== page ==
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November 2019 | Published by RCPA

Issue #097

Severe labour shortage predicted within pathology profession

Severe labour shortage predicted within pathology profession

The most recent Pathology Workforce Study*, conducted on behalf of the RCPA, forecasts a severe labour shortage within the profession. The results of the study clearly indicate that the current and future demand for Australian Pathologists and Senior Scientists is higher than current supply levels, and that significant gaps are developing in the workforce. This analysis mirrors the findings from earlier studies undertaken in both Australia and New Zealand and Internationally. We spoke to Associate Professor Bruce Latham, President of the RCPA, to understand more.

“Pathology is the backbone of healthcare; therefore, it is essential that the high standards of the profession are maintained by ensuring that trained doctors are in the required roles. Unfortunately, the results of the most recent workforce study have confirmed our concerns that pathology is facing a severe shortage. This projection highlights the need to increase the numbers of new Trainees and Fellows in order to address the balance of the Australian Pathologist workforce supply and demand by 2030. This also accounts for the ageing workforce; which has significant implications with/for the retirement of a large proportion of pathologists in the next ten years,” said A/Prof Latham.

The RCPA consistently monitors the pathology workforce by discipline, in terms of the distribution by State and Territory; and also the senior scientist workforce, both within Australia and in New Zealand. Vacancy levels and reasons for vacancies are analysed and we are committed to gaining a greater understanding of the current market status, and future supply and demand.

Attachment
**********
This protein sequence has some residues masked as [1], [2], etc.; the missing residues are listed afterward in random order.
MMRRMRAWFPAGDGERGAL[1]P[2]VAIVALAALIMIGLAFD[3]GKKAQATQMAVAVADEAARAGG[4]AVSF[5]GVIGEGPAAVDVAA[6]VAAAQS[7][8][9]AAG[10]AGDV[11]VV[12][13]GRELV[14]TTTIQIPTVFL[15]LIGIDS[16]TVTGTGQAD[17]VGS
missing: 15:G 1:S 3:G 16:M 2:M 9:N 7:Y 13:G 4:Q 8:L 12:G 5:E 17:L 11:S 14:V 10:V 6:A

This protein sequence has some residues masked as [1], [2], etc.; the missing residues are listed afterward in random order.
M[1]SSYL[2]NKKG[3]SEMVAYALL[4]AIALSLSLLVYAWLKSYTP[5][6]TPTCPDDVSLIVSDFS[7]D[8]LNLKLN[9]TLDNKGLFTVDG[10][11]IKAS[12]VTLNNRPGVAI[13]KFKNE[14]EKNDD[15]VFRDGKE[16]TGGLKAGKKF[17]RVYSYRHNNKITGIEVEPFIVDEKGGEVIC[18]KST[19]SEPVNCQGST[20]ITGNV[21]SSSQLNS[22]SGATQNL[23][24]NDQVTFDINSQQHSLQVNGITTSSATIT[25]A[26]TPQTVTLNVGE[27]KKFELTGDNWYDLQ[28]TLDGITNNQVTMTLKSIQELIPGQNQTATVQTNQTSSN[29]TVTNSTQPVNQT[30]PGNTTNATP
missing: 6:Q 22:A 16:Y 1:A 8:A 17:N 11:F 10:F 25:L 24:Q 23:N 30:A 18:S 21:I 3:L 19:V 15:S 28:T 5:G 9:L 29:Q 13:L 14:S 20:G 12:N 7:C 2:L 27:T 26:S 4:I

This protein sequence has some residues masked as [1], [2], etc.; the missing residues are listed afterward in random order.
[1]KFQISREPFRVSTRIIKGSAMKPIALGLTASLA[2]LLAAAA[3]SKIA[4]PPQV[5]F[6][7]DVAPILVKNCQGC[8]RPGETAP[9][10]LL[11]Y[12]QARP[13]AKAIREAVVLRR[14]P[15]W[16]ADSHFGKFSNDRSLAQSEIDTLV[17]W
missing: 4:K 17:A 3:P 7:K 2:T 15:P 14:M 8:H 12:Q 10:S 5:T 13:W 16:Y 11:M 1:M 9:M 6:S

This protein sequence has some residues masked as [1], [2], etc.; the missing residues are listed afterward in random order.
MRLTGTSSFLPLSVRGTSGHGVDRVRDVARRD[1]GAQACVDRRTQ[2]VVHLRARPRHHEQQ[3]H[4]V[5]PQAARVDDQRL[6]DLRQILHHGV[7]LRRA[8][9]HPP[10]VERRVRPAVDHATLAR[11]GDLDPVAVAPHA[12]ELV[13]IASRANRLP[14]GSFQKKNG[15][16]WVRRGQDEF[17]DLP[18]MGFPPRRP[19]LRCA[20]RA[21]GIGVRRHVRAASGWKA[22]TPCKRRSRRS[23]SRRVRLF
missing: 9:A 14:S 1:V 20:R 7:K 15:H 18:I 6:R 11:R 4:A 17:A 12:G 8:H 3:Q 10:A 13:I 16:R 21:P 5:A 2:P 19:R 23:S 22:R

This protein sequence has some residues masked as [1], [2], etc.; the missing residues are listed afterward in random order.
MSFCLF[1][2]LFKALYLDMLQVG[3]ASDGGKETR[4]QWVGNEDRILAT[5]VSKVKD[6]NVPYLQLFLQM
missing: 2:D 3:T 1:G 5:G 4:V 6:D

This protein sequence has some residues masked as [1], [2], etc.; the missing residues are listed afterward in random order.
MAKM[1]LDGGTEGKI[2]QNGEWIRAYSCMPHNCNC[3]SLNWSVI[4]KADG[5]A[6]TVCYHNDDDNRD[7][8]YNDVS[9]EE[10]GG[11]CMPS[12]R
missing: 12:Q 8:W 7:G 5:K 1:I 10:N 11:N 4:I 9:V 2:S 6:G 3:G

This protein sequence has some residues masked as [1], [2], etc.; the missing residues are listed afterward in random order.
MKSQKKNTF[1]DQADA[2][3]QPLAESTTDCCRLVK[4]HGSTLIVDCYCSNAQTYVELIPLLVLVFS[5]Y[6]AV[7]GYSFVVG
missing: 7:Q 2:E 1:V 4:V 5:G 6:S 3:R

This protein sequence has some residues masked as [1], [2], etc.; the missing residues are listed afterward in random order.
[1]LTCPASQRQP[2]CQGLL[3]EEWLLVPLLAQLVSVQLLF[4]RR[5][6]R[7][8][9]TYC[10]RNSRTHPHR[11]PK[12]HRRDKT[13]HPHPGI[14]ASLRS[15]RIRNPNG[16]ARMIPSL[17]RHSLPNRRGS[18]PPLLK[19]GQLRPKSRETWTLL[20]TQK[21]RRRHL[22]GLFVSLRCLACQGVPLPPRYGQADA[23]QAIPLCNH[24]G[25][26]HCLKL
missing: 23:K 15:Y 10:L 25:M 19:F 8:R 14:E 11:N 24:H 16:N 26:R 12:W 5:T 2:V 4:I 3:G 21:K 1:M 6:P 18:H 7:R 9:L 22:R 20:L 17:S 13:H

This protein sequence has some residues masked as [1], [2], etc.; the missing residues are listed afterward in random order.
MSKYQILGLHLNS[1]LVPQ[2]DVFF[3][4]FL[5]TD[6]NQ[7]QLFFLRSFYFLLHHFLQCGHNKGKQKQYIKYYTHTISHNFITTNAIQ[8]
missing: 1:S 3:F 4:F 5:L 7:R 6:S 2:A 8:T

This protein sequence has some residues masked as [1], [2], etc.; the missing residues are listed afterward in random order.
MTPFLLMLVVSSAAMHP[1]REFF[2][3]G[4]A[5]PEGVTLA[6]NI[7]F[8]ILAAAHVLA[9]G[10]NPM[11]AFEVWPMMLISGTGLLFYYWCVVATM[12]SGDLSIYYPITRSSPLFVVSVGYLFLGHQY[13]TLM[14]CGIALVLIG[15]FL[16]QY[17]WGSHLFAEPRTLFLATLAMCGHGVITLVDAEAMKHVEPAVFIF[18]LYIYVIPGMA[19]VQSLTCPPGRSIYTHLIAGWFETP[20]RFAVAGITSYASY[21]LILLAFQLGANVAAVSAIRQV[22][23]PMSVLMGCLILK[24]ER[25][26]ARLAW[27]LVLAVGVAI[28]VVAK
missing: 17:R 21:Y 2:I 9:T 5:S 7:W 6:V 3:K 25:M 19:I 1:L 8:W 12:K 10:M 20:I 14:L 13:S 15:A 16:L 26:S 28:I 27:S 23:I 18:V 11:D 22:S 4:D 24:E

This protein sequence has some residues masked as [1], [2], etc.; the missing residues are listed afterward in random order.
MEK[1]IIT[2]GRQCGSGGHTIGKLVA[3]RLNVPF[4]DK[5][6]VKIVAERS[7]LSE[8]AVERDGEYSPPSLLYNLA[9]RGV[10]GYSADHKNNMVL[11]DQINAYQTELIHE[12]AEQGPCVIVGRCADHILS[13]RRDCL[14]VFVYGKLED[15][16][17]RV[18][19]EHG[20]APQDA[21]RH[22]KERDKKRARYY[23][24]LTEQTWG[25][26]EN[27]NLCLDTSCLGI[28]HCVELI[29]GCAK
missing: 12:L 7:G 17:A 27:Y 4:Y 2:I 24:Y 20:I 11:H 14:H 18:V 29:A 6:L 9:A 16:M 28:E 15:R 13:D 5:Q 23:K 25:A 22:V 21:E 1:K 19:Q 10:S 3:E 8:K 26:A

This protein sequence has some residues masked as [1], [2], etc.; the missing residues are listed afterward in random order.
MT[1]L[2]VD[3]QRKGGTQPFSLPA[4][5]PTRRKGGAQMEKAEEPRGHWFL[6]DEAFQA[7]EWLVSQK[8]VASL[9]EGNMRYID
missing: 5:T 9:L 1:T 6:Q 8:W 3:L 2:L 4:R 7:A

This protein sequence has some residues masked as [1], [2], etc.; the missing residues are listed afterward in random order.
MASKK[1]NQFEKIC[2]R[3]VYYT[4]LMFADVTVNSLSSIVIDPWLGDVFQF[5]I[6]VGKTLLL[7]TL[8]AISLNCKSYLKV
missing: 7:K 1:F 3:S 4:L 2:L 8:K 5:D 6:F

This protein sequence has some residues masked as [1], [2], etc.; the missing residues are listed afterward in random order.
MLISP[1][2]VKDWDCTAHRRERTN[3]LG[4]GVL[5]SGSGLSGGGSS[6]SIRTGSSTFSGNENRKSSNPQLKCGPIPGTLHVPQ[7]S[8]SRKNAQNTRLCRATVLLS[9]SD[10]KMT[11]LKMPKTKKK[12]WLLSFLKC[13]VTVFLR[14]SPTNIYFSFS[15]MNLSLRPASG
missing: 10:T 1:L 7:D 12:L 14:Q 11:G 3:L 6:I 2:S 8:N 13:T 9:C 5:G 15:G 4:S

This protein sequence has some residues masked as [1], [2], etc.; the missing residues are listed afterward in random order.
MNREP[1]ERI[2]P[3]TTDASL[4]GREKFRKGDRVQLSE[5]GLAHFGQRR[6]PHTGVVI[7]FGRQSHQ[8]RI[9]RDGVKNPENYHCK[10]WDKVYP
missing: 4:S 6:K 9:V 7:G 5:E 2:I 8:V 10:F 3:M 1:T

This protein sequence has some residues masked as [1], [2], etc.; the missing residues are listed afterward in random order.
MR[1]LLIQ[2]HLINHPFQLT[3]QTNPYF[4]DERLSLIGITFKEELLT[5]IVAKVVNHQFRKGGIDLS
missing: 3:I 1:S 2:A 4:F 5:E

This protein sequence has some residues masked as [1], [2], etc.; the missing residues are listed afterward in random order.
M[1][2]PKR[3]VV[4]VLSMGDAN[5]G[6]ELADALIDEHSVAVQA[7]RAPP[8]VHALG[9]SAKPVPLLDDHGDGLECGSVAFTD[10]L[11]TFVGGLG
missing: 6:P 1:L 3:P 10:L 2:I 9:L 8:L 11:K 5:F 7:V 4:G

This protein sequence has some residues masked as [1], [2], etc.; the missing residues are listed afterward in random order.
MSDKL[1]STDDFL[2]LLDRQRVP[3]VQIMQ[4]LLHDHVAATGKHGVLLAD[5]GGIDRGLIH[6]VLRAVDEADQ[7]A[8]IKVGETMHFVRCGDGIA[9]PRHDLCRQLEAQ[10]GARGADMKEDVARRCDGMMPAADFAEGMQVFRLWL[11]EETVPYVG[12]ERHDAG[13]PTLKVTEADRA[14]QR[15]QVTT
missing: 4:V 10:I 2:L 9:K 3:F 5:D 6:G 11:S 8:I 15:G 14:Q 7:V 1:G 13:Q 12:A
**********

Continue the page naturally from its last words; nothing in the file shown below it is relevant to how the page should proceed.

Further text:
Not only is pathology integral to the diagnosis of every cancer, it is the foundation for the clinical practice of medicine, paving the way to the appropriate diagnosis, management and treatment of diseases. For the recent Pathology Workforce study, modelling was undertaken for each discipline of Pathology as well as for Senior Scientists, in both Australia and New Zealand. Two growth drivers for the national Pathologist workforce were used and predicted a growth rate of between 3.4 and 3.8%.

The report has shown that there will likely be a continuing shortage of pathologists unless trainee numbers are increased. In Australia, to meet the projected service demand of the ageing population, and a growth rate of 3.8%, trainee commencements per annum needed to increase from 100 to 192 and new fellows to increase from 90 to 173 to balance supply and demand. In the base year of the workforce survey, there were a total of 1924 Fellows and an additional 574 Trainees over the 5-6 years of training.

New Zealand has a lower level of supply of Pathologists, at 61.4 per million population, compared to the national Australian supply of 78.4 per million population. This is lower than every State and Territory in Australia apart from the Northern Territory. The results of the projection modelling in New Zealand showed that there were an additional 14 -18 trainees needed for the total New Zealand Pathologist workforce.

“The RCPA is committed to the training and professional development of pathologists throughout Australasia. It is imperative that we increase the numbers of trainees and new fellows on an ongoing basis to meet increasing demand. We need to establish where additional trainees are most urgently needed, and whether the findings are consistent with local knowledge and labour market performance. The Commonwealth and State governments will be important stakeholders in the level of funding available for additional positions,” said A/Prof Latham.

 

 

 

 


 

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